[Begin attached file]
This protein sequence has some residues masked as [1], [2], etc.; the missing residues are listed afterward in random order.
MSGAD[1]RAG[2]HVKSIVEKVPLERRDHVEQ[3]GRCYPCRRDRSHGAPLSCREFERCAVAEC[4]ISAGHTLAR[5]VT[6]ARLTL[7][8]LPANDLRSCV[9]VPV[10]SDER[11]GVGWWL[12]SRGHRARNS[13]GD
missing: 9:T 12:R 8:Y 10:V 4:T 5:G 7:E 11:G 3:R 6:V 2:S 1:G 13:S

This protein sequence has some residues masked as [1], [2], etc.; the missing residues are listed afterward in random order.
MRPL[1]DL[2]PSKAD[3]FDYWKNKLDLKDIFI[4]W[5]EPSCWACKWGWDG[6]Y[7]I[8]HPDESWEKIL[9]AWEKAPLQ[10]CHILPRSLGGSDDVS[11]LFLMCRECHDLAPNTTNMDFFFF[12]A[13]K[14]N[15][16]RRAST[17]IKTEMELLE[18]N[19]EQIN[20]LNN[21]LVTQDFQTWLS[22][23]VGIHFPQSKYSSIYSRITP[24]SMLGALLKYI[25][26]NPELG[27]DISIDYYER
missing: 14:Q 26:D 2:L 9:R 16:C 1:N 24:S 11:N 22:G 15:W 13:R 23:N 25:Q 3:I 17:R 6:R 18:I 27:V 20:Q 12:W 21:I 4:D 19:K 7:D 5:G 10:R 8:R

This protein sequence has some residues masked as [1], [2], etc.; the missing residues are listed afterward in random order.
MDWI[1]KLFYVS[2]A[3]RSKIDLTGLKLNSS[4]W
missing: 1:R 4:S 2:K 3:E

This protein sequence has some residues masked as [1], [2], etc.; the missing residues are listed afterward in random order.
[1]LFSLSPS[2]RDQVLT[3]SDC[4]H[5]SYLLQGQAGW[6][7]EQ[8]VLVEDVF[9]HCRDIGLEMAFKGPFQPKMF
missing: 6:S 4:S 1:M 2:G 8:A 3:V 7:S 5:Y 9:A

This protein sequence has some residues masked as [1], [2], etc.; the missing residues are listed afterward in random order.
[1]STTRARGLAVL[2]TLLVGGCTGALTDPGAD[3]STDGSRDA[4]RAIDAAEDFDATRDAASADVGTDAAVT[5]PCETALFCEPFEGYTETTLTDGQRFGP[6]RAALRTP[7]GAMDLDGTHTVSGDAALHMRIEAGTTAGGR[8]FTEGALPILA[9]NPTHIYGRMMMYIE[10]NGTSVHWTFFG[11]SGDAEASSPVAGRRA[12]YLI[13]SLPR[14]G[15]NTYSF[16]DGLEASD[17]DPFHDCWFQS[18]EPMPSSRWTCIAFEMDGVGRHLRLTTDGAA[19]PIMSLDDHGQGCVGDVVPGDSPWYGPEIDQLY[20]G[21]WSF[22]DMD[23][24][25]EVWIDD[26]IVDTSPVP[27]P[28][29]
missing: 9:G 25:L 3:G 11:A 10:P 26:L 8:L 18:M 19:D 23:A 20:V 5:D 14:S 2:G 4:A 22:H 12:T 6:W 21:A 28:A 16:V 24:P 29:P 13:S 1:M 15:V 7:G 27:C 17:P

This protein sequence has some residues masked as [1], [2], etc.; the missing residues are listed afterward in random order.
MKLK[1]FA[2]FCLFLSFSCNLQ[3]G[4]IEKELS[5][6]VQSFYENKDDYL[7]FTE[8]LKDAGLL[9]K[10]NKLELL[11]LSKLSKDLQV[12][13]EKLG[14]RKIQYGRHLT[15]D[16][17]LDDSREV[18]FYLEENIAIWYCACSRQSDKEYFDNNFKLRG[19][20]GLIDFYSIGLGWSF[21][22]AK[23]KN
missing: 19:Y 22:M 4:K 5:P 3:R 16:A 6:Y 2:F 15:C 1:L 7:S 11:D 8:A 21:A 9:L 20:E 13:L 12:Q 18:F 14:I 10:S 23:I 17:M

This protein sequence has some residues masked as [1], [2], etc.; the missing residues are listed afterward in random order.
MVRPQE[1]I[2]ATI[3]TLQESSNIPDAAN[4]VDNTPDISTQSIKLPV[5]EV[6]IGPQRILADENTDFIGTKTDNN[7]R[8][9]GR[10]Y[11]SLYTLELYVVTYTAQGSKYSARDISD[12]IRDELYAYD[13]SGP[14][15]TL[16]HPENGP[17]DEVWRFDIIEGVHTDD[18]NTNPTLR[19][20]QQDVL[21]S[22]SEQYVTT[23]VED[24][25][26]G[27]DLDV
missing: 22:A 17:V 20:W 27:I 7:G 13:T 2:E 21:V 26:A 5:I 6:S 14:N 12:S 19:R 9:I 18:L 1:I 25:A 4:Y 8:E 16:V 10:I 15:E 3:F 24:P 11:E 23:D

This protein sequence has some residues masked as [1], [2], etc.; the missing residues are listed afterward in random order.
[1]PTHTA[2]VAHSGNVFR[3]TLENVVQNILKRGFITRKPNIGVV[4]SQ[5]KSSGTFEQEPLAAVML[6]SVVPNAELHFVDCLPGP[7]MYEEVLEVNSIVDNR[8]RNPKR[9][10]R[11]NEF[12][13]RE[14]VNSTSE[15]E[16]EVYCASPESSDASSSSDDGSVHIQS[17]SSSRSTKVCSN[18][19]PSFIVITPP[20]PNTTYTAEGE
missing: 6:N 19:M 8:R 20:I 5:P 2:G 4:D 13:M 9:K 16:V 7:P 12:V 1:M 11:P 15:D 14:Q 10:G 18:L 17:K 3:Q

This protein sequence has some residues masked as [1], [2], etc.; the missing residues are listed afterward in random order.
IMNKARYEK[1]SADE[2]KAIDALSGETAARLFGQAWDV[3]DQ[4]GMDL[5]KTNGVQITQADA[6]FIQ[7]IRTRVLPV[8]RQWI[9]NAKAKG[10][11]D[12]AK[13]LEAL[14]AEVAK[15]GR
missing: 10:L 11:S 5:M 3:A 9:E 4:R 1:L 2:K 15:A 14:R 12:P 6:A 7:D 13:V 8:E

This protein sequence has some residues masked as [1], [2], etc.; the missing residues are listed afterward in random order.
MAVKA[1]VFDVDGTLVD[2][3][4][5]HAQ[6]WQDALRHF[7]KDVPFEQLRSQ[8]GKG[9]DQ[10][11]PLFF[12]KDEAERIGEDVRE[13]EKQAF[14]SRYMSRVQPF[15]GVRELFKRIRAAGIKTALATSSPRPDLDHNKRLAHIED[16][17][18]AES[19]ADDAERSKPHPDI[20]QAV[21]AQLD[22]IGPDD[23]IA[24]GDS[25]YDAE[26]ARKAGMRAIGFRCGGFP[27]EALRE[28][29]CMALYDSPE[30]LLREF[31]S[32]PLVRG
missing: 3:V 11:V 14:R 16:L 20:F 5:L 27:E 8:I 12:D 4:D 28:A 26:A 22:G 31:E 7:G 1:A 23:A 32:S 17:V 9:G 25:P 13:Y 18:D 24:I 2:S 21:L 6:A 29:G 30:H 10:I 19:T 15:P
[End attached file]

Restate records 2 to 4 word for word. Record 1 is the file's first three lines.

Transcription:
This protein sequence has some residues masked as [1], [2], etc.; the missing residues are listed afterward in random order.
MRPL[1]DL[2]PSKAD[3]FDYWKNKLDLKDIFI[4]W[5]EPSCWACKWGWDG[6]Y[7]I[8]HPDESWEKIL[9]AWEKAPLQ[10]CHILPRSLGGSDDVS[11]LFLMCRECHDLAPNTTNMDFFFF[12]A[13]K[14]N[15][16]RRAST[17]IKTEMELLE[18]N[19]EQIN[20]LNN[21]LVTQDFQTWLS[22][23]VGIHFPQSKYSSIYSRITP[24]SMLGALLKYI[25][26]NPELG[27]DISIDYYER
missing: 14:Q 26:D 2:L 9:R 16:C 1:N 24:S 11:N 22:G 15:W 13:R 23:N 25:Q 3:I 17:R 6:R 18:I 27:V 20:Q 12:W 21:I 4:D 19:K 7:D 5:G 10:R 8:R

This protein sequence has some residues masked as [1], [2], etc.; the missing residues are listed afterward in random order.
MDWI[1]KLFYVS[2]A[3]RSKIDLTGLKLNSS[4]W
missing: 1:R 4:S 2:K 3:E

This protein sequence has some residues masked as [1], [2], etc.; the missing residues are listed afterward in random order.
[1]LFSLSPS[2]RDQVLT[3]SDC[4]H[5]SYLLQGQAGW[6][7]EQ[8]VLVEDVF[9]HCRDIGLEMAFKGPFQPKMF
missing: 6:S 4:S 1:M 2:G 8:A 3:V 7:S 5:Y 9:A